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Two Yankees who could catalyze success in the near-term

These Yankees are crucial to the club down the stretch and beyond.

Toronto Blue Jays v New York Yankees Photo by Jim McIsaac/Getty Images

Yankees General Manager Brian Cashman did yeoman’s work at the trade deadline, bringing outfielder Joey Gallo, first baseman Anthony Rizzo, and pitcher Andrew Heaney to the Bronx in three separate trades. These additions strengthened the roster, but there are in-house players who also have the potential to help the Yankees as the club chases its 28th World Series championship this autumn and eyes another title run in 2022.

First and foremost, perhaps nothing could improve the Yankees’ chances of a deep playoff run more than a Giancarlo Stanton resurgence. Admittedly, even with his recent putrid slump, Stanton has been fine in 2021. Big G has been healthy for most of the season, playing in 84 games thus far. In them, he’s put up a 122 wRC+ and hit 16 dingers. He’s been fine.

But the Yankees almost certainly were not thinking they would have to settle for “fine” this quickly when they acquired him for pennies on the dollar in late 2017. And he has shown flashes that he is by no means finished in his age-31 season. He was torrid in late April and early May. Between April 23rd and May 6th, Stanton hit six homeruns in 12 games, batted .481, and compiled a 285 wRC+.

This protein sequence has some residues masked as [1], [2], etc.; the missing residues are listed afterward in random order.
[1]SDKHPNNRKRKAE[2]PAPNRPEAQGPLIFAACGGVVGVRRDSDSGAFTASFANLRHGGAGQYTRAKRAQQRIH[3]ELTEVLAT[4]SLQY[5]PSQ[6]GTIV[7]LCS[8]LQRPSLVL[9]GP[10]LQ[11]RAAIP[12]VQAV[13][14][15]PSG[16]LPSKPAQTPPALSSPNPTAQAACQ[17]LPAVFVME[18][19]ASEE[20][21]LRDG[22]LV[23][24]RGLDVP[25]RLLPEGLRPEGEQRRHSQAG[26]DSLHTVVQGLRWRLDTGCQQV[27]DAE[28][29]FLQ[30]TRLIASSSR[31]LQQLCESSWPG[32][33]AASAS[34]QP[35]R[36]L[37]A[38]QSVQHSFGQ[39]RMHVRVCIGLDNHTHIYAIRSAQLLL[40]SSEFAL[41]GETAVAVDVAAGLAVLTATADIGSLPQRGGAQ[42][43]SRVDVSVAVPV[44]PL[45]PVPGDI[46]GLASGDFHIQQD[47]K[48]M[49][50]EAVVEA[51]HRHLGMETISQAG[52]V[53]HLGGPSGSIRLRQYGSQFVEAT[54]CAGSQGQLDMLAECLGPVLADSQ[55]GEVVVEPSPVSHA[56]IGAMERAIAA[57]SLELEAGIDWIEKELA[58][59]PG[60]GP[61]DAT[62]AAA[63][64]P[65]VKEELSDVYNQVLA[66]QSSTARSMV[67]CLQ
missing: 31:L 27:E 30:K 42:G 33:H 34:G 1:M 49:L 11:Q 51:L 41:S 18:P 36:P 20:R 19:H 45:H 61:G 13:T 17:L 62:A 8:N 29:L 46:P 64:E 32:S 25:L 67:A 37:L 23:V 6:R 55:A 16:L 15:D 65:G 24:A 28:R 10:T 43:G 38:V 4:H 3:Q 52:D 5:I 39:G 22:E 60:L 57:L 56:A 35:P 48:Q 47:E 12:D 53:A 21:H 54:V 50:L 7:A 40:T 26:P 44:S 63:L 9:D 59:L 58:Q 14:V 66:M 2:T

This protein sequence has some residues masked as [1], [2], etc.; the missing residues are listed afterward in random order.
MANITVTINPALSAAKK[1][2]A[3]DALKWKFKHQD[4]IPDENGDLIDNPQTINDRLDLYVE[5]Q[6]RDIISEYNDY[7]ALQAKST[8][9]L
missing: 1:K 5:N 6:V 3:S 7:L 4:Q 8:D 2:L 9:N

Obviously, no one expects that level of performance over 162 games, but his hot stretch shows that Stanton, when he is right, is still a game-wrecker. Even a return to the back of his baseball card — a right-handed slugger with a career .540 SLG and 141 wRC+ — would go a long way toward bolstering the Yankees as they try to chase down a plethora of teams ahead of them in the standings.

“Fixing” Stanton is critical to the Yankees’ success in 2022, also. Stanton has seven years remaining on his contract and he is due $29 million next season. This for a club that has strongly shown that if winning a championship is Priority 1-A, obsessively fretting about the salary cap … er, competitive balance tax … is Priority 1-B.

Regardless of whether anyone likes it, Stanton will almost certainly be an anchor in the lineup and on the payroll for the next several years. It is absolutely imperative, as the Yankees approach tough decisions on homegrown talents and new acquisition Joey Gallo, that Stanton provides bang for the buck. A return to form during the stretch run this season would be reason for optimism that he can be better than “fine” in the next couple of seasons. Because if “fine” is the new baseline, the final years of Stanton’s contract are going to be uglier than a pair of used bowling shoes.

Luis Severino represents another internal impact player who has the potential to facilitate a title run, although given his injury history and recovery timetable, there is significant reason to temper expectations of what Sevy can deliver down the stretch in 2021.